5. Looking to Christ, means an universal, cheerful submission to his authority. We must consent to be his servants forever, and wait all the intimations of his will to obey them. We must look and observe the motion of his hand pointing out to us the way of duty. We must look as a servant upon his master, eager to receive his orders. So the phrase seems used in Psalm cxxiii.
Unto thee I lift up mine eyes, O thou that dwellest in the hea.
Behold, as the eyes of servants look unto the hands of their masters, and as the eyes of a maiden unto the hand of her mistres8, 80 our eyes look unto the Lord. Thus, whoeyer trusts in Jesus with a saving faith, surrenders himself to an unlimited obedience to all his commandments ; and to this the text invites u's.
6. Looking to Christ, implies a hearty approbation of him as a Saviour, and supreme affection to him. Love is often expressed by looks; and when we look affectionately upon an object, it evi. dences that we are pleased with the survey. So a perishing world is commanded to acquiesce in the method of salvation through Christ, to love him above all, and to take the fullest and nobles complacence in him : and upon their so doing, they are assur salvation. We have indeed been influenced by education and the like means to entertain a general good esteem of Christ ; but, alas ! this is very far short of that endearing affection and hearty complacence which he claims and deserves. Our hearts must be engaged to him ; he must be the chief among ten thousand in our eyes. Our thoughts and passions must often ascend to him, and we must rest in him with complacence, as containing all our salvation and all our desire. 2 Sam. xxiii. 5.
7. And lastly, Looking to Christ, implies joy and gratitude for his delivering goodness. The passions of joy and gratitude are easily discovered by the looks ; and therefore are intended by this phrase, look unto me. And this is not only the duty, but the delightful inclination of one that has been relieved by him from the horrors of a guilty conscience, and the dreadful displeasure of God. Joy is in itself a pleasing passion, and we delight to indulge it : and to a heart that has just felt the mercy of deliverance from everlasting destruction, thanksgiving is a most grateful and pleas. ing employ; and, in this, much of the happiness of heaven consists.
From this view of the duty intended by looking to Jesus, take occasion, my brethren, to examine, whether ever you have complied with it; for it is a matter of infinite importance, as your eternal state depends upon it.
He that hath the Son, hath life, and he that hath not the Son, hath not life, I John v. 12.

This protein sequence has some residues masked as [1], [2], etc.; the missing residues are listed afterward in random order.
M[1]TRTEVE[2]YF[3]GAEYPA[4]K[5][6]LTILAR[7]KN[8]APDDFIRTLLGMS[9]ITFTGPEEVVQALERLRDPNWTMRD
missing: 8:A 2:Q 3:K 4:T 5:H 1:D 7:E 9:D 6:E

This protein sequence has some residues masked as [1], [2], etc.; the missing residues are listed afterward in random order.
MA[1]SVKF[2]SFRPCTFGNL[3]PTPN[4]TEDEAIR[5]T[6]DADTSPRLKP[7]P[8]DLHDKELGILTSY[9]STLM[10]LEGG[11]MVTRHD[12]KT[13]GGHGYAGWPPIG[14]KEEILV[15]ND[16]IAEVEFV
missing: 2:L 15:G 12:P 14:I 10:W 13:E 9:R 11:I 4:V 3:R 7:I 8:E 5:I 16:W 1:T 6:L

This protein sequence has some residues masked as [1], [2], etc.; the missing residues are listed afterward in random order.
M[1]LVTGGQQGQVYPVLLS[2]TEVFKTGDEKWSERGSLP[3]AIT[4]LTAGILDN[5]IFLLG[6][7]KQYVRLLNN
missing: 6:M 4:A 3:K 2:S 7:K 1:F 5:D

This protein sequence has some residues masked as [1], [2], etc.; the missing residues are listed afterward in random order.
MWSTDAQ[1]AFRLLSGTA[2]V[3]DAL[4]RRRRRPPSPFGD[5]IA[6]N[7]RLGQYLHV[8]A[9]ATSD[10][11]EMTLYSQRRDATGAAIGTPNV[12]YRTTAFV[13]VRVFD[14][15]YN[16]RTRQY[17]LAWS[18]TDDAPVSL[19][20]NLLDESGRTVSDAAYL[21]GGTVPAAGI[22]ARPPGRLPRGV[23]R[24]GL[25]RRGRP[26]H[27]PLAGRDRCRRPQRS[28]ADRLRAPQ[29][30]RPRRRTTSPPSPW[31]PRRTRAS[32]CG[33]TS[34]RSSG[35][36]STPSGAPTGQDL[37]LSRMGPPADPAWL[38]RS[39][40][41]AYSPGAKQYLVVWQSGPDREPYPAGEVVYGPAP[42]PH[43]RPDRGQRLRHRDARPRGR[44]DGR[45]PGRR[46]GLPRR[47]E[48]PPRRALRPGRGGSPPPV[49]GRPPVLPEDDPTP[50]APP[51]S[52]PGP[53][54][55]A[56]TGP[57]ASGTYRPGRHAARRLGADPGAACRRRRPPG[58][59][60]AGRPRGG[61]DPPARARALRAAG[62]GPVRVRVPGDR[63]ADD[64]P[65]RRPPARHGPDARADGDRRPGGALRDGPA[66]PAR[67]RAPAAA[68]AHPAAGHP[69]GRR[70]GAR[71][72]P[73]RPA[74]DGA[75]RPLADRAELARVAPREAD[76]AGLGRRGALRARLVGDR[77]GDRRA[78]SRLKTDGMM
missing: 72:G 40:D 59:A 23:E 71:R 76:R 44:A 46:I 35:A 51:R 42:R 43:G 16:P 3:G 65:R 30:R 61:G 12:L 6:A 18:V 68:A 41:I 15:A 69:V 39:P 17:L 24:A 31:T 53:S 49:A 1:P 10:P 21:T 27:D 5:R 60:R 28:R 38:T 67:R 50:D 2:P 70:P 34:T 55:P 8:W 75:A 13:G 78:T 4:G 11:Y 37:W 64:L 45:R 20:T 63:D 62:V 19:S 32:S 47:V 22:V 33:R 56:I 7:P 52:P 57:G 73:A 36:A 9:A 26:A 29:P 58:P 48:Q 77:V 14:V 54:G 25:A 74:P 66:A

ARGUMENTS TO ENFORCE OUR LOOKING TO CHRIST.
Isatan xlv. 22. Look unto me, and be ye saved, all the ends of the
earth ; for I am God, and there is none else.
THE duty of looking to Christ, being explained, I shall,
This is the great duty of saints and sinners, and consequently of every one in all ages and places, even to the ends of the earth.It is the duty of sinners to turn away their eyes from beholding vanity, and fix them upon this attractive, but, alas ! neglected Saviour ; to turn their attention from the trifles of time to the great Antitype of the brazen serpent, who is lifted up that a dying world may open their eyes just closing in death, and look and live. And saints, whose eyes have been turned to this glorious object, ought to fix them more intensely upon him, to take larger surveys of his glory, and to renew their affectionate trust in him.
I would premise, that when I exhort sinners to look to Jesus, I would not intimate, that they are able to do this of themselves. No; I am very sensible, that all the exhortations, persuasions, invitations, andexpostulations that a feeble mortal, or even the most powerful angel in heaven can use with them will have no effect, but vanish into air, without the efficacious operation of almighty grace. And yet such exhortations are neither useless, improper, or unscriptural : they tend to convince sinners of their inability to believe, which is necessary to their believing aright ; and it is while such arguments are addressed to their understandings, that the holy Spirit is wont to work upon their hearts. Hence they are so often commanded in scripture to repent, to believe in Christ, to look to him to make them a new heart,